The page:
A new creation

4 June 2017
The Feast of Pentecost
Pentecost A (RCL)
Numbers 11:24-31
Psalm 104:25-35, 37
Acts 2:1-21
John 20:19-23

It never ceases to amaze me that, after years of reading the same passages of scripture, one can notice something new each time. In the passage from John’s Gospel, the evangelist uses an unusual word to describe Jesus blowing on the disciples. The word is emphusao, which is what a flautist does to a flute. It occurs only here in the New Testament, but it occurs at least twice in the Old Testament in the LXX translation, once at Genesis 2:7 and once at 37:9. In Genesis, God forms the human being out of the dust of the earth, and then blows into its face the breath of life. In Ezekiel, God tells the prophet to prophecy to the spirit, telling it to come from the four winds and blow into slain. The evangelist wants us to connect this resurrection appearance to both of these events.

God is recreating the human being in Christ’s resurrection, and this new creation is based on the forgiveness of sin. The first humans were tempted to know good and evil, and this knowledge led to all kinds of trouble, including the creation of distinctions among humans. The new creation will be based in the forgiveness of sin, the overcoming of distinction. In John’s Gospel, Mary enters the tomb and sees the two cherubim. The empty tomb has taken the place of the inner sanctum, and Mary replaces the high priest. And, now in a room locked because of fear, Jesus sends his disciples just as the Father has sent him, to forgive sin. The new community has become the lamb of God who takes away the sin of the world. This is a completely different basis for community identity than an identity based on knowing good and evil.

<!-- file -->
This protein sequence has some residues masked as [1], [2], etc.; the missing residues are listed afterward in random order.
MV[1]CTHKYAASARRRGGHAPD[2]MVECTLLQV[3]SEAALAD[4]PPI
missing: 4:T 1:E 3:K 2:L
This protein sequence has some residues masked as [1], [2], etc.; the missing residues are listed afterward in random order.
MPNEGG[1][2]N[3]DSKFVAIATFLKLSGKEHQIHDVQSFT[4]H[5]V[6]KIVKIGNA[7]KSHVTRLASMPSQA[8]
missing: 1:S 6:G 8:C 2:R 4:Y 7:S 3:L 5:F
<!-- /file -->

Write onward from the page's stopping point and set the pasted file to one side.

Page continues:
When some of the spirit that rested on Moses was taken from him and placed on the seventy elders, and Eldad and Medad prophesied in the camp, Joshua viewed the situation from a zero-sum perspective. This diminished Moses’ standing in the community. On the other hand, Moses viewed the situation from an open-sum perspective. If the spirit rested on Eldad and Medad, that just meant there was more to go around. The forgiveness of sin moves us into an open-sum game.

The disciples, on Pentecost, receive more than enough spirit to go around, and as they proclaim the mighty acts of God in the dialects of all who are present, the story of God’s saving deeds extends farther and farther.

It is difficult for communities to move from a fear-based identity (zero-sum — if we let others in, our identity will be watered down) to a spirit based identity, but God’s recreation of the human being calls us into that new space.

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